Though authoritarian leadership is often held to be efficient and effective when confronting serious problems, it has some drawbacks. For one thing, authoritarian leadership is not particularly empowering for team members who are not the top leader. They may not be engaged, and so you could sacrifice their insights in favor of the leader’s, cutting you off from potentially valuable points of view.
As a result, many organizations are moving away from this style of leadership. Even the military, which might seem to be based on authoritarian leadership, has moved away from this approach to some extent.
In a TED talk called “Listen, Learn…then Lead,” four-star general Stanley McChrystal describes a inversion of expertise as the military evolved over the course of his career. “The things we grew up doing, the force wasn’t doing anymore,” he says. “[That] forced me to become a lot more transparent, a lot more willing to listen, a lot more willing to be reverse mentored from lower” in the chain of command.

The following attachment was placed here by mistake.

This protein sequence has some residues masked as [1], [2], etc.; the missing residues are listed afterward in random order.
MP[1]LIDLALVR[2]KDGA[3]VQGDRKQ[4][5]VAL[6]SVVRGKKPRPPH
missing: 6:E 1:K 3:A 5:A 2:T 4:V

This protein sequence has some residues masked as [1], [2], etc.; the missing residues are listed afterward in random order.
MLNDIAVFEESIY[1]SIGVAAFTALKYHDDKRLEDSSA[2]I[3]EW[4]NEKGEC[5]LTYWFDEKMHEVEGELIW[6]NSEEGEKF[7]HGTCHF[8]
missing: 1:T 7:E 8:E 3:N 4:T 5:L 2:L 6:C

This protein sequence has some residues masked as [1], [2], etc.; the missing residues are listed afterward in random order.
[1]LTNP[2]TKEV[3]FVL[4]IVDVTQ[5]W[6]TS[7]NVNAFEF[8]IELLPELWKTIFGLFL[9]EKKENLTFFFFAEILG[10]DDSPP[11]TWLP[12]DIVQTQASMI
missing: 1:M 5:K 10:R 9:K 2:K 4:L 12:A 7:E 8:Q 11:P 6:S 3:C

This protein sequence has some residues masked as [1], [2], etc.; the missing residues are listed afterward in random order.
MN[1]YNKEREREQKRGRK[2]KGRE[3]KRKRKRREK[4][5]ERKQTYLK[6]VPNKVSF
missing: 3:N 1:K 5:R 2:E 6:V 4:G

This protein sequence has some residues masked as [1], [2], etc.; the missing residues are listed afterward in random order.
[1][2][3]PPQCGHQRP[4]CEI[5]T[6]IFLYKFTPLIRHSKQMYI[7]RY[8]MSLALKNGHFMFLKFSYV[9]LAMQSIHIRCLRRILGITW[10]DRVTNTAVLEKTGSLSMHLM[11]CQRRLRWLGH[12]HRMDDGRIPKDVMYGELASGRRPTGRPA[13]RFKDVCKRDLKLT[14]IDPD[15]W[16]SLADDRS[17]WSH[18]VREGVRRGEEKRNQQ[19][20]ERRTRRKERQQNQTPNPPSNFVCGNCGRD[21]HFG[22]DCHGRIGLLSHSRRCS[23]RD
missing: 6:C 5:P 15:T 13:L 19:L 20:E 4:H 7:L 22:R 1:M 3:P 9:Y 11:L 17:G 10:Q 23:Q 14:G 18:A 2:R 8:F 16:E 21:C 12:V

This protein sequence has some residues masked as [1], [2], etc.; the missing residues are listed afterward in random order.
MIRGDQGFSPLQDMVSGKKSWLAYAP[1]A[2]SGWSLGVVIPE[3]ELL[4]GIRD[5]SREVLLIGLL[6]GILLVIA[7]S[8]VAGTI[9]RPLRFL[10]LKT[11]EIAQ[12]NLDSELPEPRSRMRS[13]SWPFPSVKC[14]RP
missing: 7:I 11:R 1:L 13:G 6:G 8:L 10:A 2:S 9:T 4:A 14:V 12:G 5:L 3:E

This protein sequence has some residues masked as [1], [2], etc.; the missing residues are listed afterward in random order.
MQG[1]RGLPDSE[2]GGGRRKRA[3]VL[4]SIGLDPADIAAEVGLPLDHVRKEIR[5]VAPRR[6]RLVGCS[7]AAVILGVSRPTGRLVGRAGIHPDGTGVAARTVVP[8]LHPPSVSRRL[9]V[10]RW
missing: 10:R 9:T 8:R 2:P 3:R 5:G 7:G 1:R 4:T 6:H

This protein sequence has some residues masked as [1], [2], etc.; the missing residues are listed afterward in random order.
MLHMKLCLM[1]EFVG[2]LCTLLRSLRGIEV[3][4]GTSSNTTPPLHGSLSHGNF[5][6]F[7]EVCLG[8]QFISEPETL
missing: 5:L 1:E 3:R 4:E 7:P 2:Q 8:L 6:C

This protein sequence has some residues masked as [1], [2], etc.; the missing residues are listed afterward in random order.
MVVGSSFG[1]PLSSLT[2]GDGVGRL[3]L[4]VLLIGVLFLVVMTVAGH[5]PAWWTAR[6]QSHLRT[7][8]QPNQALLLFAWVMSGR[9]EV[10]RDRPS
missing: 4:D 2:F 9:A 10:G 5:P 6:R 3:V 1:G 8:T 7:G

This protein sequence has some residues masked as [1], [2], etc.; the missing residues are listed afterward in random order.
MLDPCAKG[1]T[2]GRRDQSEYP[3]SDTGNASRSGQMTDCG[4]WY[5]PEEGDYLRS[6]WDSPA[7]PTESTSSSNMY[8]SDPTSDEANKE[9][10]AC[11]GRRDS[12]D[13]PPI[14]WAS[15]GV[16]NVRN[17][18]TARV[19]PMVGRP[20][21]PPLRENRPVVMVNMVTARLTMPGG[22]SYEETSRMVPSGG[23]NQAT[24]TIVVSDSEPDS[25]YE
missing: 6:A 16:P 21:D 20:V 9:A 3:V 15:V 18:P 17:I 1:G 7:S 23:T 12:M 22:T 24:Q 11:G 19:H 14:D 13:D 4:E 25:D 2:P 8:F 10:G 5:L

Pros: Can be good in a crisis, when quick, decisive action is crucial.
Cons: Can create a counter-productive “culture of fear.”
A paternalistic leadership style is one that offers parental care for employees in exchange for loyalty and trust. Though authority may still be fairly centralized, as it is in an authoritarian arrangement, this type of leadership features more personal compassion for workers from their bosses. McChrystal notes that interpersonal connections are a key to a great team. “I probably learned the most about relationships,” he says of his experience leading soldiers, “I learned they are the sinew that holds the force together.”